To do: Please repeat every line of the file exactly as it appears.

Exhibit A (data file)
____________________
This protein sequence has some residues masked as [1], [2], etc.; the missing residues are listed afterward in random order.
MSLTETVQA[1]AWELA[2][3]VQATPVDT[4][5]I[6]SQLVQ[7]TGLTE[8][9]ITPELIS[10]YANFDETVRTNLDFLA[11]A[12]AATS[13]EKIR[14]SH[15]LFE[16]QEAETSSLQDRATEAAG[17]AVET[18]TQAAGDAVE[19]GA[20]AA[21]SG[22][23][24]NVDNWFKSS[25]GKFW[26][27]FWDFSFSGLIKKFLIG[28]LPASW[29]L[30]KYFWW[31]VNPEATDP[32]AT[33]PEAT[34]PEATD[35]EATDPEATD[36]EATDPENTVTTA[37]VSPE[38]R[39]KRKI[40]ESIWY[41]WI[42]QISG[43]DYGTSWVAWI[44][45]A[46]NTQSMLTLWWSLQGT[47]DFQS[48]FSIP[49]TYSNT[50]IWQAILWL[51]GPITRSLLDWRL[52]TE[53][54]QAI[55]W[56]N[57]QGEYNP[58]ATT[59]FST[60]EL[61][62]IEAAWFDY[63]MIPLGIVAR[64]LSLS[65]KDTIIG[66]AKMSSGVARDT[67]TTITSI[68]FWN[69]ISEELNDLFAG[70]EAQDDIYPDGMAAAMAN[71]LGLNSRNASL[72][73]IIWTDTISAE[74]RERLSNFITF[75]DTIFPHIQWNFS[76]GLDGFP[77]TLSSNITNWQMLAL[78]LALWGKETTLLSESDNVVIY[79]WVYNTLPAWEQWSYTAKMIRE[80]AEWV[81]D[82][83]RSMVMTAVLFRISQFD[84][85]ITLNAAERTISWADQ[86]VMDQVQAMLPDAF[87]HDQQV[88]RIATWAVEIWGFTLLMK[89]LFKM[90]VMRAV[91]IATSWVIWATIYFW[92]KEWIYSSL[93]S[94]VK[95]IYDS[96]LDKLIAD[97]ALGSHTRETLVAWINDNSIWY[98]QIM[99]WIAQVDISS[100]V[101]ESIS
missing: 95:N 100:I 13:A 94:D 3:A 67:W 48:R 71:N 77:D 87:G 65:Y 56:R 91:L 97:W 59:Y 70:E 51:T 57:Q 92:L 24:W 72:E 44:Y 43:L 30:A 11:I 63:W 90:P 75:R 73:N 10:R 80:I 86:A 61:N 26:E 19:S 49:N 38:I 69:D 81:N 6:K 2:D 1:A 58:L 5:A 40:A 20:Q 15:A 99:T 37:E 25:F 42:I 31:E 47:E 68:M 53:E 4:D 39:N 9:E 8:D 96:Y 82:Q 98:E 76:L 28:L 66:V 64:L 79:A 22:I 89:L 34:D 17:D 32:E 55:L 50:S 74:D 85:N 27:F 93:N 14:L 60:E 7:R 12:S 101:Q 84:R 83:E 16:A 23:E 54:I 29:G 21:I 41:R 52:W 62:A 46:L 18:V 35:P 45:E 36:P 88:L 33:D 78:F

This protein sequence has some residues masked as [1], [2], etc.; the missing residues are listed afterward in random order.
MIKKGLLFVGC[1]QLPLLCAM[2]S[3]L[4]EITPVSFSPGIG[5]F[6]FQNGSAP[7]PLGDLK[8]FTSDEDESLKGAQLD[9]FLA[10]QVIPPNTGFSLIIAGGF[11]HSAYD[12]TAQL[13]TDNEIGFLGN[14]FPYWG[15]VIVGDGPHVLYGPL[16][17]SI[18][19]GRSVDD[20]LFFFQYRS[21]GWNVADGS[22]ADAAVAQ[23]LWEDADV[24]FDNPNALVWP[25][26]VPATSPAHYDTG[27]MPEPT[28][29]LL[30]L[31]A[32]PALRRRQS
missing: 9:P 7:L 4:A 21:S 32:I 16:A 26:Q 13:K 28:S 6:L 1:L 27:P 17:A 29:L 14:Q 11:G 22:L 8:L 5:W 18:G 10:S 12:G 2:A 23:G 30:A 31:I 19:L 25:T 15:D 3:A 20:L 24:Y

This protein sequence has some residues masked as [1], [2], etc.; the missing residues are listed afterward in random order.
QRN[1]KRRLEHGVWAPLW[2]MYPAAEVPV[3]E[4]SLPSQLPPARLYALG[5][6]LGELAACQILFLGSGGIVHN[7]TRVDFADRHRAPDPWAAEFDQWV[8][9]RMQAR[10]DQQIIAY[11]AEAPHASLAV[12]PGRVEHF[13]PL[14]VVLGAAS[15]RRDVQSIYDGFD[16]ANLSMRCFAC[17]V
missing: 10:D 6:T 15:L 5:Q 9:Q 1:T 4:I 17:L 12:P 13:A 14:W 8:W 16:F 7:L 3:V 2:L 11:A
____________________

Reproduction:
This protein sequence has some residues masked as [1], [2], etc.; the missing residues are listed afterward in random order.
MSLTETVQA[1]AWELA[2][3]VQATPVDT[4][5]I[6]SQLVQ[7]TGLTE[8][9]ITPELIS[10]YANFDETVRTNLDFLA[11]A[12]AATS[13]EKIR[14]SH[15]LFE[16]QEAETSSLQDRATEAAG[17]AVET[18]TQAAGDAVE[19]GA[20]AA[21]SG[22][23][24]NVDNWFKSS[25]GKFW[26][27]FWDFSFSGLIKKFLIG[28]LPASW[29]L[30]KYFWW[31]VNPEATDP[32]AT[33]PEAT[34]PEATD[35]EATDPEATD[36]EATDPENTVTTA[37]VSPE[38]R[39]KRKI[40]ESIWY[41]WI[42]QISG[43]DYGTSWVAWI[44][45]A[46]NTQSMLTLWWSLQGT[47]DFQS[48]FSIP[49]TYSNT[50]IWQAILWL[51]GPITRSLLDWRL[52]TE[53][54]QAI[55]W[56]N[57]QGEYNP[58]ATT[59]FST[60]EL[61][62]IEAAWFDY[63]MIPLGIVAR[64]LSLS[65]KDTIIG[66]AKMSSGVARDT[67]TTITSI[68]FWN[69]ISEELNDLFAG[70]EAQDDIYPDGMAAAMAN[71]LGLNSRNASL[72][73]IIWTDTISAE[74]RERLSNFITF[75]DTIFPHIQWNFS[76]GLDGFP[77]TLSSNITNWQMLAL[78]LALWGKETTLLSESDNVVIY[79]WVYNTLPAWEQWSYTAKMIRE[80]AEWV[81]D[82][83]RSMVMTAVLFRISQFD[84][85]ITLNAAERTISWADQ[86]VMDQVQAMLPDAF[87]HDQQV[88]RIATWAVEIWGFTLLMK[89]LFKM[90]VMRAV[91]IATSWVIWATIYFW[92]KEWIYSSL[93]S[94]VK[95]IYDS[96]LDKLIAD[97]ALGSHTRETLVAWINDNSIWY[98]QIM[99]WIAQVDISS[100]V[101]ESIS
missing: 95:N 100:I 13:A 94:D 3:A 67:W 48:R 71:N 77:D 87:G 65:Y 56:R 91:L 97:W 59:Y 70:E 51:T 57:Q 92:L 24:W 72:E 44:Y 43:L 30:A 11:I 63:W 90:P 75:R 73:N 10:R 80:I 86:A 61:N 26:E 19:S 49:N 38:I 69:D 81:N 6:K 2:D 1:A 58:L 5:A 40:A 20:Q 15:A 99:T 37:E 25:F 42:I 31:E 47:E 68:M 53:E 4:D 39:N 9:E 8:D 96:Y 82:Q 98:E 76:L 28:L 66:V 64:L 79:A 22:I 89:L 34:D 17:D 32:E 55:L 50:S 74:D 85:N 27:F 93:N 14:L 60:E 7:R 12:S 101:Q 84:R 83:E 16:A 23:E 54:I 29:G 21:I 41:R 52:W 62:A 46:L 18:V 35:P 45:E 36:P 88:L 33:D 78:F

This protein sequence has some residues masked as [1], [2], etc.; the missing residues are listed afterward in random order.
MIKKGLLFVGC[1]QLPLLCAM[2]S[3]L[4]EITPVSFSPGIG[5]F[6]FQNGSAP[7]PLGDLK[8]FTSDEDESLKGAQLD[9]FLA[10]QVIPPNTGFSLIIAGGF[11]HSAYD[12]TAQL[13]TDNEIGFLGN[14]FPYWG[15]VIVGDGPHVLYGPL[16][17]SI[18][19]GRSVDD[20]LFFFQYRS[21]GWNVADGS[22]ADAAVAQ[23]LWEDADV[24]FDNPNALVWP[25][26]VPATSPAHYDTG[27]MPEPT[28][29]LL[30]L[31]A[32]PALRRRQS
missing: 9:P 7:L 4:A 21:S 32:I 16:A 26:Q 13:K 28:S 6:L 1:L 27:P 17:A 29:L 14:Q 11:G 22:L 8:L 5:W 18:G 10:S 12:G 2:A 23:G 30:A 31:I 19:L 25:T 15:D 3:A 20:L 24:Y

This protein sequence has some residues masked as [1], [2], etc.; the missing residues are listed afterward in random order.
QRN[1]KRRLEHGVWAPLW[2]MYPAAEVPV[3]E[4]SLPSQLPPARLYALG[5][6]LGELAACQILFLGSGGIVHN[7]TRVDFADRHRAPDPWAAEFDQWV[8][9]RMQAR[10]DQQIIAY[11]AEAPHASLAV[12]PGRVEHF[13]PL[14]VVLGAAS[15]RRDVQSIYDGFD[16]ANLSMRCFAC[17]V
missing: 10:D 6:T 15:L 5:Q 9:Q 1:T 4:I 17:L 12:P 13:A 14:W 8:W 16:F 7:L 3:V 2:L 11:A